into a:

compi- FAIL

Is a ++ for me, but of course theres potential problems with how expressive linq can be compared to hql given that hql can refer to 'things' that arent part of the type system like linq does.

Andres G. Aragoneses

Totally agreed with Stephen, strongly typed queries is a big win (that's the reason I try to avoid HQL always).


I don't see LINQ replacing HQL. There are some operations like outer joins or batch DML operations that are not easily possible in LINQ. LINQ would be more of a Criteria replacement.

One of the issues with NHibernate query API's is you cannot combine/mix them. A good LINQ provider could make it possible to convert the results from each API into IQueryable. This way as much query code as possible can be strongly typed even if LINQ cannot support 100% of the operations. For example, eSQL and LINQ to Entities in EF can be combined in this way.

Miha Necak

The first query in the article can be problematic for get/load, if one wants to use multiquery capabilities for example, we have:

Parent: Id, ParentName, ParentTitle, Child1s, Child2s

Child1: Id, Child1Name, Child1Title, Parent

Child2: Id, Child2Name, Child2Title, Parent

And you want to optimze loading upper relations to the following SQLs (as far as i know, none of the eager loading types can do that):

select Id, ParentName, ParentTitle from Parent where Id = 1

select Id, Child1Name, Child1Title, IdParent from Child1 IdParent = 1

select Id, Child2Name, Child2Title, IdParent from Child2 IdParent = 1

As far as I can see, you can only use HQL to achieve that result, am i mistaken?

There is another downside of this - if you want to navigate chilndren collection on parent like Parent.Childs1[0] after you've loaded all the entities with above queries, NHibernate doesn't know that there is already entire Child collection loaded via multiquery and is going to use another select to fetch that...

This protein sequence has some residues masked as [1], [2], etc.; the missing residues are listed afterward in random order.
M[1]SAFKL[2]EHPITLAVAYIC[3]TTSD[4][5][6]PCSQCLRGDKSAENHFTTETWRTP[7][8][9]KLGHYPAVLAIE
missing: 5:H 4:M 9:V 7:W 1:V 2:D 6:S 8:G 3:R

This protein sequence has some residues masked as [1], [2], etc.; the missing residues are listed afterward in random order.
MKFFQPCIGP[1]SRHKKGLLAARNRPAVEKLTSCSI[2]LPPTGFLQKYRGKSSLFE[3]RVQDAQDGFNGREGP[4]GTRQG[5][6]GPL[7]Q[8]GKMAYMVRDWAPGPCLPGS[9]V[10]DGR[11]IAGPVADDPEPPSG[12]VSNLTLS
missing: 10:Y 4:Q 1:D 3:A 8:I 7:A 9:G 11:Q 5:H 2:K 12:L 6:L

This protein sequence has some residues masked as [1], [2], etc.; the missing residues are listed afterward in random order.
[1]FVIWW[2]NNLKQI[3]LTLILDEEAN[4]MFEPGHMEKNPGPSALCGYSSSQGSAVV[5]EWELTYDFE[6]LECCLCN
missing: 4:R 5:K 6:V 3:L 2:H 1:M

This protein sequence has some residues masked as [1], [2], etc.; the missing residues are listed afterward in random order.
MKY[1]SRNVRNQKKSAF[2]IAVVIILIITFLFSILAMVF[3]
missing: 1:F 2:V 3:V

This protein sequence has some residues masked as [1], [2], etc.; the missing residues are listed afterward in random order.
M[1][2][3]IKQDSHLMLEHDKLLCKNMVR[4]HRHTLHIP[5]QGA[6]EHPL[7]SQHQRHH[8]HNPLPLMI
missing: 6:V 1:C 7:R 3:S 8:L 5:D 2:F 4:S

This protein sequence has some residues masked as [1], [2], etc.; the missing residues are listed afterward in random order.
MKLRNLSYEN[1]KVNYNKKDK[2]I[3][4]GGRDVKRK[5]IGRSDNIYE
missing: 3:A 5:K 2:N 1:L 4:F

Darius Damalakas

can you issue group by statements with Criteria API?

Darius Damalakas

And what about Or statement from different levels with CriteriaAPI?

AFAIK in NH 1.2 this was not possible

example HQL:

select company

left join company.Manager as manager

from Company company

where c.Name = 'myCompanyName'

or manager.Name = 'myBossName'

Fabio Maulo

There is another difference.

Using named HQL.

@Stephen : BuildSessionFactory - FAIL


Cache stuff stay outside the C# code.

Scott White

personally I prefer criteria expressions because it I can chain them together easily and I can also encapsulate reusable criterias more easily as well.

Comment preview

Comments have been closed on this topic.


No future posts left, oh my!


  1. Speaking (3):
    23 Sep 2015 - Build Stuff 2015 (Lithuania & Ukraine), Nov 18 - 24
  2. Production postmortem (11):
    22 Sep 2015 - The case of the Unicode Poo
  3. Technical observations from my wife (2):
    15 Sep 2015 - Disk speeds
  4. Find the bug (5):
    11 Sep 2015 - The concurrent memory buster
  5. Buffer allocation strategies (3):
    09 Sep 2015 - Bad usage patterns
View all series



Main feed Feed Stats
Comments feed   Comments Feed Stats